Conservation a la Balinese
1. The protection of natural environment.
2. The act of preventing something from being lost, wasted, damaged, or destroyed.
Those are the definition of conservation offered by my Oxford Advance Learner’s Dictionary. From the definitions above at least I can get a little idea of ‘conservation’ in English speaking country.
In Balinese culture the idea of ‘conservation’ equivalent to the idea of ‘kerti’ which means ‘order,’ ‘peace’ and ‘prosperity.’ How come? Let see how they connect each other. In the context of conservation the idea of ‘kerti’ is explained by expounding six kinds of ‘kerti,’ known as ‘sad kerti.’ They are Atma Kerti (soul), Samudra Kerti (ocean), Wana Kerti (forest), Danu Kerti (lake), Jagat Kerti (world), Jana Kerti (individual). Instead of ‘order,’ ‘peace’ and ‘prosperity,’ at this point, the word ‘kerti’ means ‘effort to achieve the prosperity of ….’
Atma Kerti can be defined as efforts to achieve the peacefulness of the soul. The soul of deceased Balinese is given a series of ceremonies in order to purify the soul from worldly influence, so it can achieve the stage of perfection and peacefulness as a deities in family temple.
Samudra Kerti can be defined as efforts to achieve the welfare of the ocean. The welfare of the ocean includes conservation of ocean natural environment and protection of ocean wildlife. Sea temples (pura segara) were built on each beach in order to appease the spirit of the sea and prevent pollutant dumping in the sea near the temples. Many kinds of ceremonies are also dedicated to the sea as a remainder for the Balinese to protect the ocean.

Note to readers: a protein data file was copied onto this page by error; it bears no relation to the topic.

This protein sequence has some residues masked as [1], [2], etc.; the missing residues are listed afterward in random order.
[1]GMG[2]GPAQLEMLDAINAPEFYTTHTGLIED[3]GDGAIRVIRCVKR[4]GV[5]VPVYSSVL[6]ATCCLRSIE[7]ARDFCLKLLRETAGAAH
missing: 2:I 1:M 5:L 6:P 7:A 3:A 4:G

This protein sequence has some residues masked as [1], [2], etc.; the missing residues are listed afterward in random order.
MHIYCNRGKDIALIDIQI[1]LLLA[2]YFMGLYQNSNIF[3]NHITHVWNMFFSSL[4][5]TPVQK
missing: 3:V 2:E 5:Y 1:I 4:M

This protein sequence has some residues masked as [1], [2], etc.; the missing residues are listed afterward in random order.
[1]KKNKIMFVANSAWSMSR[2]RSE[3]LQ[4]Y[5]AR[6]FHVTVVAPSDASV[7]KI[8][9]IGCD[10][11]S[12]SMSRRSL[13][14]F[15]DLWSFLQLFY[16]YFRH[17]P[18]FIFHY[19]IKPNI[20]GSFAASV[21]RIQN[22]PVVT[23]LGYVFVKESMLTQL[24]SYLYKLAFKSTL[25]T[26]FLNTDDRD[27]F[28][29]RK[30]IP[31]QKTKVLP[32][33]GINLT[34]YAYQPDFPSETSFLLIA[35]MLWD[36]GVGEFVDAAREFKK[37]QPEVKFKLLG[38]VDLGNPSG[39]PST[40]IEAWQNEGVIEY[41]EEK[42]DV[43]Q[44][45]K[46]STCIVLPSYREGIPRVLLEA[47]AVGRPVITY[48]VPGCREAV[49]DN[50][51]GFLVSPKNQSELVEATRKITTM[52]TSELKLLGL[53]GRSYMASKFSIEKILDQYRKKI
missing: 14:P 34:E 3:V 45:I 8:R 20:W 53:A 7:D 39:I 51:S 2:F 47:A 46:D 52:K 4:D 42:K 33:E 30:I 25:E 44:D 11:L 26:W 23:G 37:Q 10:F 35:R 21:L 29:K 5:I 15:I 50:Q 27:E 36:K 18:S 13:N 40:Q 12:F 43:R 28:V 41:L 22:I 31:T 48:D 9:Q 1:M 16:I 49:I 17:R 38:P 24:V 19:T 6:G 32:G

Wana Kerti is defined as efforts to achieve the welfare of the forest. It includes the conservation of the forest and protection of its wildlife. Balinese built many sacred forest temples (Pura Alas Angker), the forests in the surrounding areas of the temples are considered as sacred, no tree is allowed to be cut, and no animal is allowed to be kill since all plants and animals in these forest are belong to the gods which reside in the forest temple. Balinese believe a violation of this rule will result the wrath of the gods, source of all misfortunes. Many kinds of ceremony also dedicated for the welfare of the forest serve as reminder on the importance of the forest to the human life.
Danu Kerti is defined as efforts to achieve the welfare of the lake, river, spring, underground water and all water ecosystems found on land as well as their inhabitants and surrounding environment. Each lake has it own temple known as Pura Ulun Danu, each big spring also has its own temple (Pura Beji), and a shrine for the small one. There are a series of shrines (bedugul) scattered along the river. All these temples and shrines are built as place to honor the deities of the lake, spring or river and to preserve the surrounding areas of these temples or shrines.
Jagat Kerti is defined as efforts to the welfare and peacefulness of the world. This goal can be achieved through establishing harmonious relationship among men; men and nature; and men and God. Harmonious relationship among men can be achieved through reciprocation of good deeds and services; between men and environment through love and compassion to nature and all its inhabitants; and between men and God through devotion and knowledge.
Jana Kerti can be defined as an effort to achieve welfare of an individual. This can only be achieved after all other five efforts have been completed successfully. It means that the welfare of an individual greatly depends on the welfare of his environment and society.
That a glimpse on the idea of ‘conservation’ in Balinese culture. Balinese are seldom aware of the existence of this idea in our culture but we do practice it.